To sit and say:
    Hurts our troops, especially when you state:
    JMPO, but our troops need to believe we have the technology.

    Our candidates and cadets also need to understand that TS clearance for classified info remains that, classified, and we should not second guess those with these clearances with our personal opinions on info we do not have access to.

    JMPO.

    Again, welcome back. I respect your sacrifice to this country, but I wish you would have stated Scout and Bullet are correct, no need to discuss the helo since every airframe is classified regarding technology.

    Let's be real 20 yrs ago could anyone envision a 3 D tv? How about an IPAD or POD? Of course not. Heck 20 yrs ago people couldn't imagine satellite radio. That is just technology. In case posters don't know a lot of that comes from the military....take a guess where ABS brakes, computer chips in your car, Navigational systems, etc, etc, etc came from. Most came from the technology that was tested in the military. HUD's in the Vette were in jets yrs before GM decided to put them there back in 00.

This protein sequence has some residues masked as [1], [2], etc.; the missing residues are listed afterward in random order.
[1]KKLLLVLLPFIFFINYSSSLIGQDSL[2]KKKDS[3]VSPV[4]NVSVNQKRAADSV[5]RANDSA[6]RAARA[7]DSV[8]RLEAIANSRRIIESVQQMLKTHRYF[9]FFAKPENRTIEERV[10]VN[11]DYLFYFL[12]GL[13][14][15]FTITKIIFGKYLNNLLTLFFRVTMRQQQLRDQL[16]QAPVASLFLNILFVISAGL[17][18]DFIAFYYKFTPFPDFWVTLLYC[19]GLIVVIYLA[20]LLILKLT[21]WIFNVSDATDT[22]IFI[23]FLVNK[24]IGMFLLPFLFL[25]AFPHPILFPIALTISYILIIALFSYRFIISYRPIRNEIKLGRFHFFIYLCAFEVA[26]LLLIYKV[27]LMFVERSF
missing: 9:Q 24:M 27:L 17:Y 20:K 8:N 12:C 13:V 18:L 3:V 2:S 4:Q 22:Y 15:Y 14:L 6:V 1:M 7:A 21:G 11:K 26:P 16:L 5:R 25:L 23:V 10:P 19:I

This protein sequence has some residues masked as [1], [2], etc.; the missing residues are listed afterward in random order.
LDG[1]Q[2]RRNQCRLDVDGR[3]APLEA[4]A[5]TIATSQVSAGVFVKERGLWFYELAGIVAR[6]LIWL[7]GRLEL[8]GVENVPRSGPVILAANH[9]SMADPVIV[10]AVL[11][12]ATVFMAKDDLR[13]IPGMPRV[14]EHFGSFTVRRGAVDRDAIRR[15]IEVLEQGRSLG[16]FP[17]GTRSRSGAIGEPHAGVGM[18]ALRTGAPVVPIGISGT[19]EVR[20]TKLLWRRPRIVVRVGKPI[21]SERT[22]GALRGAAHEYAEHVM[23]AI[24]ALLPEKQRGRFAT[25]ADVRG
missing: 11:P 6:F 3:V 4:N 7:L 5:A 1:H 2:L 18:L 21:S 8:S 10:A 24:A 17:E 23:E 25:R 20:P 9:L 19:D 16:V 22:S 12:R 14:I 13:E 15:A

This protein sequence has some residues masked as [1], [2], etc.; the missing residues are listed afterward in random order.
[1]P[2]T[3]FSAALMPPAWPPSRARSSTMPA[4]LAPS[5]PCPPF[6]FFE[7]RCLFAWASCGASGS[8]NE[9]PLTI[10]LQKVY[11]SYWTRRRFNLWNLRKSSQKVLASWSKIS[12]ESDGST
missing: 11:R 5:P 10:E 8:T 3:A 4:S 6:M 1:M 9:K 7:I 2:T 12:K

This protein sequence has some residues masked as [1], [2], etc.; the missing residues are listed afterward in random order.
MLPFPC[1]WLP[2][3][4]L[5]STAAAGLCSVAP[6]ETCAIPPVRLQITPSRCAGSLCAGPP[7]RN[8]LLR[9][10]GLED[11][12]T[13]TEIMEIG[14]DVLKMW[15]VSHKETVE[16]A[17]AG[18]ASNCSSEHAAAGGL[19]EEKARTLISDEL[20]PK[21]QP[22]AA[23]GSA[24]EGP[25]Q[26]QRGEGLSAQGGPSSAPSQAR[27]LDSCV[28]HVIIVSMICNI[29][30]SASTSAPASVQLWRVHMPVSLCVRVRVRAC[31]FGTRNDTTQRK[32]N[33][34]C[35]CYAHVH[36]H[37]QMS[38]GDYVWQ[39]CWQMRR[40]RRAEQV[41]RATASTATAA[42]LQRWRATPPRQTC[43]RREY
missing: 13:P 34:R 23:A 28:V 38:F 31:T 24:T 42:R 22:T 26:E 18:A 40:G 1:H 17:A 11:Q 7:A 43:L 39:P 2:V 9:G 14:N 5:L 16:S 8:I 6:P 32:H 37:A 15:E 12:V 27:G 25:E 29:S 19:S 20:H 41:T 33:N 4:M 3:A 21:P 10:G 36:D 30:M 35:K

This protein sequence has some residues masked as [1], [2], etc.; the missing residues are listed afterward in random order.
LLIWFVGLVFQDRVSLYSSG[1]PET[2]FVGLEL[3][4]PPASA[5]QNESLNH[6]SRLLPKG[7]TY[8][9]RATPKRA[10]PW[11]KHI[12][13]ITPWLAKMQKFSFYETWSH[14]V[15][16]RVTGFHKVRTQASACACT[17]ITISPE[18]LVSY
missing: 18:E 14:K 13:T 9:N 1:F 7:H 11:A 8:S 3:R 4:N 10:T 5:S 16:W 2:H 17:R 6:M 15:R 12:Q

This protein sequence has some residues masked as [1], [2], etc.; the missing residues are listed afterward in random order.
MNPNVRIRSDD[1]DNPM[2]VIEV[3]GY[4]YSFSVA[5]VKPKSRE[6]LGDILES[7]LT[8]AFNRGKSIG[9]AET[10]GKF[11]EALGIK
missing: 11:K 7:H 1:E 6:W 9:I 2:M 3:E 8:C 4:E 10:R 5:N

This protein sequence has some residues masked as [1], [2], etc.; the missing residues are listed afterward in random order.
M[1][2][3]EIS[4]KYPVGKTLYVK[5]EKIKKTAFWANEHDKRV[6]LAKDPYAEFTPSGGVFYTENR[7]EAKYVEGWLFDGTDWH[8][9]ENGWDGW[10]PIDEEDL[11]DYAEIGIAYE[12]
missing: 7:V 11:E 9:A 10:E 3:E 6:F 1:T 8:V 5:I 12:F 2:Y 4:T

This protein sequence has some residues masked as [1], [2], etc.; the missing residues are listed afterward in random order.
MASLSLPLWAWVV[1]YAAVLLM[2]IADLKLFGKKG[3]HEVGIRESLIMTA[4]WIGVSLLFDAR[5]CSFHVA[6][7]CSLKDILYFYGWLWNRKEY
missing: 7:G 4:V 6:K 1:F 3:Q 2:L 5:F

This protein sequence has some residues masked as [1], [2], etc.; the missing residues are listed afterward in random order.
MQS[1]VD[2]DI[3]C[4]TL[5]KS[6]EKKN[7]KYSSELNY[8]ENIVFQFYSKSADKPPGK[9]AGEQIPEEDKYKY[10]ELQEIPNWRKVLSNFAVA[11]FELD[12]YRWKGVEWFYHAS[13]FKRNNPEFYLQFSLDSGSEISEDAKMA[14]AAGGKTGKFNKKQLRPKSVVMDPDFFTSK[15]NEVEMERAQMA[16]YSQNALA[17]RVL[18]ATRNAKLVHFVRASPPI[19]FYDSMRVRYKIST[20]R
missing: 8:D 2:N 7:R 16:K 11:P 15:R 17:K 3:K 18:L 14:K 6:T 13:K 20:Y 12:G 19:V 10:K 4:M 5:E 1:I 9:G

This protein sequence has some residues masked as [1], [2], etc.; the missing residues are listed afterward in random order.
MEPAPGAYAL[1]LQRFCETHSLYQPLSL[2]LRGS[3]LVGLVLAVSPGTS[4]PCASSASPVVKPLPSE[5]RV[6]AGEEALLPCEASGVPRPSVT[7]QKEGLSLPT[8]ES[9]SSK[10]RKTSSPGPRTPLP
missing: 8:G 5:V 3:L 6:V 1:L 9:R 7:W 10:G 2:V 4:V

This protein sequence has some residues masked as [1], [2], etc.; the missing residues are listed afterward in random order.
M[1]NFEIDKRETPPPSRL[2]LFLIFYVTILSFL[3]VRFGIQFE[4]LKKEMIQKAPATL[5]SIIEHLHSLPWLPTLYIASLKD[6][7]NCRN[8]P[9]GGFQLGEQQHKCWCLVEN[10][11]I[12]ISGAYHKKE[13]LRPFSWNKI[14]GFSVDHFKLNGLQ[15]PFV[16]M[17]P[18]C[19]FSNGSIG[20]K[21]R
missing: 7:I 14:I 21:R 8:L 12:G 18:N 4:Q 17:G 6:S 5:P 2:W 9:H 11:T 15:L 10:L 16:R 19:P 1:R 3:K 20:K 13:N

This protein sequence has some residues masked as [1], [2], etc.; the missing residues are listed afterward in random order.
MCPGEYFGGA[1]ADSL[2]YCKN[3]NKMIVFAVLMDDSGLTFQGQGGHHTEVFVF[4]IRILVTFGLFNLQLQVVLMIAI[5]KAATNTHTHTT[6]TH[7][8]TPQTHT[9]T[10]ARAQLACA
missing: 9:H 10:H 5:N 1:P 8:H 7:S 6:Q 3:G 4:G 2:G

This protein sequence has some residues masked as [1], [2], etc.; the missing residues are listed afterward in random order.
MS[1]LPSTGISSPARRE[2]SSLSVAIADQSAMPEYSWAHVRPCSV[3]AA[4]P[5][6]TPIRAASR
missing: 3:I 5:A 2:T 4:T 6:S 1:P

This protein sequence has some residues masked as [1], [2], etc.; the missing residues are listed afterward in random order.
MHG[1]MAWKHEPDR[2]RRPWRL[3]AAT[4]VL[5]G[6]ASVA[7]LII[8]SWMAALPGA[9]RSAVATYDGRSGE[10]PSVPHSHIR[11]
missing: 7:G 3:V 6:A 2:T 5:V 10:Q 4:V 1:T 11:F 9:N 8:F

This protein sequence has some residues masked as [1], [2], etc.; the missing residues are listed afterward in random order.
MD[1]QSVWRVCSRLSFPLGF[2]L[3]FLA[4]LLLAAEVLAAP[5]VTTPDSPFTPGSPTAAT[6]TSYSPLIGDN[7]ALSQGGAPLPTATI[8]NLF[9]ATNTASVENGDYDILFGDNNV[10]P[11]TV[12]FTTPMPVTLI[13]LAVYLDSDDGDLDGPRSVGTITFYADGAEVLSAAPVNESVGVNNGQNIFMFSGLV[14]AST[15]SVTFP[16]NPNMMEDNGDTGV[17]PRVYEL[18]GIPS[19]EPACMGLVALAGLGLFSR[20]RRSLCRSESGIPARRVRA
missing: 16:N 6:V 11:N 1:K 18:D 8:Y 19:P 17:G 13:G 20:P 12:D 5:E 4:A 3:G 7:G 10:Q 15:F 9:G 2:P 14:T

20. Mongo

    Mongo Banned

    Joined:
    May 3, 2010
    Messages:
    1,444
    Likes Received:
    0
    Pima, I am having trouble following you so I am unable to share your concerns. It appears beyond supposition that at least one helicopter crossed the Pakistani/Afghani border a week or so ago with a tail rotor assembly and tail assembly fairings unlike any known aircraft in the US military inventory. It was reported by nearly every paper in the free world, including Stars & Stripes.. Apparently, the consensus is that these were modifications to improve the ‘stealthness’ of the subject helicopter. Here is one of our own threads that discusses more about stealth helicopters than has been discussed in this current thread: